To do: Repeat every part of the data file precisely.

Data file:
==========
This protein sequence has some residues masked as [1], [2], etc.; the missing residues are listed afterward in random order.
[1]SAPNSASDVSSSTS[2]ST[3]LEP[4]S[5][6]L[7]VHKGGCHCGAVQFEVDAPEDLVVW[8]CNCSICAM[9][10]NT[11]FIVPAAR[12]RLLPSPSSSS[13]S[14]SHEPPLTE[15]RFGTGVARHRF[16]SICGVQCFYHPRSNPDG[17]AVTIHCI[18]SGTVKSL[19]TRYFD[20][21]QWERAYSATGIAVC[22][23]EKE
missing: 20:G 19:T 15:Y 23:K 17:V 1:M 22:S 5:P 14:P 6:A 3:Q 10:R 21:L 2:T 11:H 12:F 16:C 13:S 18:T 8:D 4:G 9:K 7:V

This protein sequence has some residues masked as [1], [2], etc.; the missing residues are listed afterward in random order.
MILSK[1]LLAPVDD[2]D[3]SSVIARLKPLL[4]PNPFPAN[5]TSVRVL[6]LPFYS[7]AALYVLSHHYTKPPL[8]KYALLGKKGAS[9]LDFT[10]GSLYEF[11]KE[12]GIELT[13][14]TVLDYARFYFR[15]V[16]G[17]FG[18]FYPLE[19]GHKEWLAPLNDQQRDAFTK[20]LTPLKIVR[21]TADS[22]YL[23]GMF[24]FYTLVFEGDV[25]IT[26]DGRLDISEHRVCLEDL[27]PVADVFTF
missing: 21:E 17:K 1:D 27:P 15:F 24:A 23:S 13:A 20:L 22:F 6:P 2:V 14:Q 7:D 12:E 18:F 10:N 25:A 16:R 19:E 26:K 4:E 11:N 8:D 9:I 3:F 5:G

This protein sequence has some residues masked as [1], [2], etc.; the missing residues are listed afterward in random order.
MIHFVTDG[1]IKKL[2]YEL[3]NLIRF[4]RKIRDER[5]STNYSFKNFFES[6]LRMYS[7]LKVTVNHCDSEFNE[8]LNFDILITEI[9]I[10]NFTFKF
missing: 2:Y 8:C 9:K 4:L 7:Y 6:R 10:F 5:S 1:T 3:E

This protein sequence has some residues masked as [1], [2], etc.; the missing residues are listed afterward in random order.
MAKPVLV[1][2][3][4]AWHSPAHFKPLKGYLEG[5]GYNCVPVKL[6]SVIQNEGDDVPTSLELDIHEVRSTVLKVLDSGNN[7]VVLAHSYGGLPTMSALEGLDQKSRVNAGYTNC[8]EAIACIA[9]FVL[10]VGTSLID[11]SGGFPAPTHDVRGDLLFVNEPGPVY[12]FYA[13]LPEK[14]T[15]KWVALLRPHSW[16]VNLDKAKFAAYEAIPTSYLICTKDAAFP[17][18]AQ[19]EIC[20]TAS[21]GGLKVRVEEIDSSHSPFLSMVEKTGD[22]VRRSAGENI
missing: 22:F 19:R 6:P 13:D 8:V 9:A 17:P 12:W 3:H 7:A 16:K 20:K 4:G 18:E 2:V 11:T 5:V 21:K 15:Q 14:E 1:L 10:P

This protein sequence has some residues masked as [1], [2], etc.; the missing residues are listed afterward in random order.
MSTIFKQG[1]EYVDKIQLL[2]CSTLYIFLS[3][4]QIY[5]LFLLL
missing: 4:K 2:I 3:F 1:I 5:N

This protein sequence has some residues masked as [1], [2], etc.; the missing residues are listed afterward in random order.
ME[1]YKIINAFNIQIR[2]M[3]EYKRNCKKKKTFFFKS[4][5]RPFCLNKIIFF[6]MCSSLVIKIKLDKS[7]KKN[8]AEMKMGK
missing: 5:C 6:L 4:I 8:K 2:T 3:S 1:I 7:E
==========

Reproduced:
This protein sequence has some residues masked as [1], [2], etc.; the missing residues are listed afterward in random order.
[1]SAPNSASDVSSSTS[2]ST[3]LEP[4]S[5][6]L[7]VHKGGCHCGAVQFEVDAPEDLVVW[8]CNCSICAM[9][10]NT[11]FIVPAAR[12]RLLPSPSSSS[13]S[14]SHEPPLTE[15]RFGTGVARHRF[16]SICGVQCFYHPRSNPDG[17]AVTIHCI[18]SGTVKSL[19]TRYFD[20][21]QWERAYSATGIAVC[22][23]EKE
missing: 20:G 19:T 15:Y 23:K 17:V 1:M 22:S 5:P 14:P 6:A 3:Q 10:R 21:L 2:T 11:H 12:F 16:C 13:S 18:T 8:D 4:G 9:K 7:V

This protein sequence has some residues masked as [1], [2], etc.; the missing residues are listed afterward in random order.
MILSK[1]LLAPVDD[2]D[3]SSVIARLKPLL[4]PNPFPAN[5]TSVRVL[6]LPFYS[7]AALYVLSHHYTKPPL[8]KYALLGKKGAS[9]LDFT[10]GSLYEF[11]KE[12]GIELT[13][14]TVLDYARFYFR[15]V[16]G[17]FG[18]FYPLE[19]GHKEWLAPLNDQQRDAFTK[20]LTPLKIVR[21]TADS[22]YL[23]GMF[24]FYTLVFEGDV[25]IT[26]DGRLDISEHRVCLEDL[27]PVADVFTF
missing: 21:E 17:K 1:D 27:P 15:F 24:A 23:S 13:A 20:L 22:F 6:P 2:V 14:Q 7:D 12:E 18:F 10:N 25:A 16:R 19:E 26:K 4:E 11:N 8:D 9:I 3:F 5:G

This protein sequence has some residues masked as [1], [2], etc.; the missing residues are listed afterward in random order.
MIHFVTDG[1]IKKL[2]YEL[3]NLIRF[4]RKIRDER[5]STNYSFKNFFES[6]LRMYS[7]LKVTVNHCDSEFNE[8]LNFDILITEI[9]I[10]NFTFKF
missing: 2:Y 8:C 9:K 4:L 7:Y 6:R 10:F 5:S 1:T 3:E

This protein sequence has some residues masked as [1], [2], etc.; the missing residues are listed afterward in random order.
MAKPVLV[1][2][3][4]AWHSPAHFKPLKGYLEG[5]GYNCVPVKL[6]SVIQNEGDDVPTSLELDIHEVRSTVLKVLDSGNN[7]VVLAHSYGGLPTMSALEGLDQKSRVNAGYTNC[8]EAIACIA[9]FVL[10]VGTSLID[11]SGGFPAPTHDVRGDLLFVNEPGPVY[12]FYA[13]LPEK[14]T[15]KWVALLRPHSW[16]VNLDKAKFAAYEAIPTSYLICTKDAAFP[17][18]AQ[19]EIC[20]TAS[21]GGLKVRVEEIDSSHSPFLSMVEKTGD[22]VRRSAGENI
missing: 22:F 19:R 6:P 13:D 8:V 9:A 17:P 12:W 3:H 7:A 16:K 20:K 4:G 18:E 2:V 11:T 5:V 21:K 15:Q 14:E 1:L 10:P

This protein sequence has some residues masked as [1], [2], etc.; the missing residues are listed afterward in random order.
MSTIFKQG[1]EYVDKIQLL[2]CSTLYIFLS[3][4]QIY[5]LFLLL
missing: 4:K 2:I 3:F 1:I 5:N

This protein sequence has some residues masked as [1], [2], etc.; the missing residues are listed afterward in random order.
ME[1]YKIINAFNIQIR[2]M[3]EYKRNCKKKKTFFFKS[4][5]RPFCLNKIIFF[6]MCSSLVIKIKLDKS[7]KKN[8]AEMKMGK
missing: 5:C 6:L 4:I 8:K 2:T 3:S 1:I 7:E